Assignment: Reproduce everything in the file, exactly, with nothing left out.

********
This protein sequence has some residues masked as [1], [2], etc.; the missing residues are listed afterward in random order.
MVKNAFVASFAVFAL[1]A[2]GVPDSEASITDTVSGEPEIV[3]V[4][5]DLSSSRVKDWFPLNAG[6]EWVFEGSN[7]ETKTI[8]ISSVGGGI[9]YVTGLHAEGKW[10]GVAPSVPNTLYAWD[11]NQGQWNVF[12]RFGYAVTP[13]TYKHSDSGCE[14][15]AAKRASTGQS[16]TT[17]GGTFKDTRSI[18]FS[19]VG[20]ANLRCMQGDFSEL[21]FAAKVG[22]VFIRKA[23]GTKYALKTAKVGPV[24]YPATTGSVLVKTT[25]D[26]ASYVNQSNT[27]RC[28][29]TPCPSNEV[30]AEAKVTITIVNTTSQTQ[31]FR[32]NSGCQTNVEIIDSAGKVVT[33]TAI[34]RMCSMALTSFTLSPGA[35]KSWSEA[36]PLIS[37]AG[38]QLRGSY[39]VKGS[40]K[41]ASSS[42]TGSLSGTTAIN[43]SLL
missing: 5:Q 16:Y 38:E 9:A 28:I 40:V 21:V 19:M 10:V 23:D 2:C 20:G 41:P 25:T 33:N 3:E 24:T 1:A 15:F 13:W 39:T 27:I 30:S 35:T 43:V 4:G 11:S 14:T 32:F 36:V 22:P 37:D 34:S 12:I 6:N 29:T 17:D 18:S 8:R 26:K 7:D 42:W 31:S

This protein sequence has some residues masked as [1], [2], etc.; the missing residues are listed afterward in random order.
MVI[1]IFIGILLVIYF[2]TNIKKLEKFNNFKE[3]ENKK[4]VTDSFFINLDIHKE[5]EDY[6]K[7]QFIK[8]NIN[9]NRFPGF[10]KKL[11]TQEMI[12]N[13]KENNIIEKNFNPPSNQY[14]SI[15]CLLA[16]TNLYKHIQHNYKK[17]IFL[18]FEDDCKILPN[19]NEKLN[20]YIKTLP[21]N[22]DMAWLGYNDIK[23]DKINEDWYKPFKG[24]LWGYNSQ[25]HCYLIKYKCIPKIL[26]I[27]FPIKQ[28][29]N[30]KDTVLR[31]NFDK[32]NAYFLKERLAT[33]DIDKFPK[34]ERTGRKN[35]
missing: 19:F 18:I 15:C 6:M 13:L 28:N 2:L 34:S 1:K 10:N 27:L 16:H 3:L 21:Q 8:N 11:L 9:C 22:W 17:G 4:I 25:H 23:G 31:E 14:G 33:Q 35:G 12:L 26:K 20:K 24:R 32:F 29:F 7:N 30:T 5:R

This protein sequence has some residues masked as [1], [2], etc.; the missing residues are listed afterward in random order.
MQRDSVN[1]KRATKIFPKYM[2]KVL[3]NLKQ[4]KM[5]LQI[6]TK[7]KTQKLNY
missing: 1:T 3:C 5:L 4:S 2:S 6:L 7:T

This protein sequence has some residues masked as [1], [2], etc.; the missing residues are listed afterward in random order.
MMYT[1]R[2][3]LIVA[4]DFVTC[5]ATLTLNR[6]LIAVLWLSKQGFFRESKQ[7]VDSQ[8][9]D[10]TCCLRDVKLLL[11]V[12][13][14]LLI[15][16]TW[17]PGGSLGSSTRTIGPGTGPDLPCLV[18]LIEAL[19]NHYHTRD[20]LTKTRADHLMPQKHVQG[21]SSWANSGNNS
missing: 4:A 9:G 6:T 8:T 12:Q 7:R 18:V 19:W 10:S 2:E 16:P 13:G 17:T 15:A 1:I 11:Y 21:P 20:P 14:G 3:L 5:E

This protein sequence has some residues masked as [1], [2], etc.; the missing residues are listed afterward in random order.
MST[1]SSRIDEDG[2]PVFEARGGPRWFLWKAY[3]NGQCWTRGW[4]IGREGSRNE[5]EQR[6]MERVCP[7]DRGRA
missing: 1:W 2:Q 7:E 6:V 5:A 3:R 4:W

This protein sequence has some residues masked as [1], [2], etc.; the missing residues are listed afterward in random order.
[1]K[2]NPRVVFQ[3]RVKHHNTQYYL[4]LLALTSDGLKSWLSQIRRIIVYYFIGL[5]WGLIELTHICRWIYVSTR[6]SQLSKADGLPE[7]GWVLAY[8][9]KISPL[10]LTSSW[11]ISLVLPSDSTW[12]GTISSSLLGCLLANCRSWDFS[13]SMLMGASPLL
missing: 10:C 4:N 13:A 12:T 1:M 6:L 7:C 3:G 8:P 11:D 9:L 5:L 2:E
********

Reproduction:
This protein sequence has some residues masked as [1], [2], etc.; the missing residues are listed afterward in random order.
MVKNAFVASFAVFAL[1]A[2]GVPDSEASITDTVSGEPEIV[3]V[4][5]DLSSSRVKDWFPLNAG[6]EWVFEGSN[7]ETKTI[8]ISSVGGGI[9]YVTGLHAEGKW[10]GVAPSVPNTLYAWD[11]NQGQWNVF[12]RFGYAVTP[13]TYKHSDSGCE[14][15]AAKRASTGQS[16]TT[17]GGTFKDTRSI[18]FS[19]VG[20]ANLRCMQGDFSEL[21]FAAKVG[22]VFIRKA[23]GTKYALKTAKVGPV[24]YPATTGSVLVKTT[25]D[26]ASYVNQSNT[27]RC[28][29]TPCPSNEV[30]AEAKVTITIVNTTSQTQ[31]FR[32]NSGCQTNVEIIDSAGKVVT[33]TAI[34]RMCSMALTSFTLSPGA[35]KSWSEA[36]PLIS[37]AG[38]QLRGSY[39]VKGS[40]K[41]ASSS[42]TGSLSGTTAIN[43]SLL
missing: 5:Q 16:Y 38:E 9:A 28:I 40:V 21:V 19:M 10:V 23:D 2:C 20:G 41:P 25:T 33:N 3:E 24:T 1:A 15:F 13:W 39:T 27:I 30:S 35:T 43:V 4:G 11:S 14:T 32:F 36:V 22:P 37:D 34:S 12:I 6:N 29:T 17:D 18:S 8:R 26:K 7:D 42:W 31:S

This protein sequence has some residues masked as [1], [2], etc.; the missing residues are listed afterward in random order.
MVI[1]IFIGILLVIYF[2]TNIKKLEKFNNFKE[3]ENKK[4]VTDSFFINLDIHKE[5]EDY[6]K[7]QFIK[8]NIN[9]NRFPGF[10]KKL[11]TQEMI[12]N[13]KENNIIEKNFNPPSNQY[14]SI[15]CLLA[16]TNLYKHIQHNYKK[17]IFL[18]FEDDCKILPN[19]NEKLN[20]YIKTLP[21]N[22]DMAWLGYNDIK[23]DKINEDWYKPFKG[24]LWGYNSQ[25]HCYLIKYKCIPKIL[26]I[27]FPIKQ[28][29]N[30]KDTVLR[31]NFDK[32]NAYFLKERLAT[33]DIDKFPK[34]ERTGRKN[35]
missing: 19:F 18:I 15:C 6:M 13:L 28:N 2:L 34:S 1:K 10:N 27:L 16:H 3:L 21:Q 8:N 11:L 9:C 22:W 17:G 4:I 25:H 23:G 31:E 14:G 33:Q 35:G 12:L 26:K 20:K 24:R 32:F 29:F 7:N 30:T 5:R

This protein sequence has some residues masked as [1], [2], etc.; the missing residues are listed afterward in random order.
MQRDSVN[1]KRATKIFPKYM[2]KVL[3]NLKQ[4]KM[5]LQI[6]TK[7]KTQKLNY
missing: 1:T 3:C 5:L 4:S 2:S 6:L 7:T

This protein sequence has some residues masked as [1], [2], etc.; the missing residues are listed afterward in random order.
MMYT[1]R[2][3]LIVA[4]DFVTC[5]ATLTLNR[6]LIAVLWLSKQGFFRESKQ[7]VDSQ[8][9]D[10]TCCLRDVKLLL[11]V[12][13][14]LLI[15][16]TW[17]PGGSLGSSTRTIGPGTGPDLPCLV[18]LIEAL[19]NHYHTRD[20]LTKTRADHLMPQKHVQG[21]SSWANSGNNS
missing: 4:A 9:G 6:T 8:T 12:Q 7:R 18:V 19:W 10:S 2:E 16:P 13:G 17:T 15:A 1:I 11:Y 21:P 20:P 14:G 3:L 5:E

This protein sequence has some residues masked as [1], [2], etc.; the missing residues are listed afterward in random order.
MST[1]SSRIDEDG[2]PVFEARGGPRWFLWKAY[3]NGQCWTRGW[4]IGREGSRNE[5]EQR[6]MERVCP[7]DRGRA
missing: 1:W 2:Q 7:E 6:V 5:A 3:R 4:W

This protein sequence has some residues masked as [1], [2], etc.; the missing residues are listed afterward in random order.
[1]K[2]NPRVVFQ[3]RVKHHNTQYYL[4]LLALTSDGLKSWLSQIRRIIVYYFIGL[5]WGLIELTHICRWIYVSTR[6]SQLSKADGLPE[7]GWVLAY[8][9]KISPL[10]LTSSW[11]ISLVLPSDSTW[12]GTISSSLLGCLLANCRSWDFS[13]SMLMGASPLL
missing: 10:C 4:N 13:A 12:T 1:M 6:L 7:C 3:G 8:P 11:D 9:L 5:L 2:E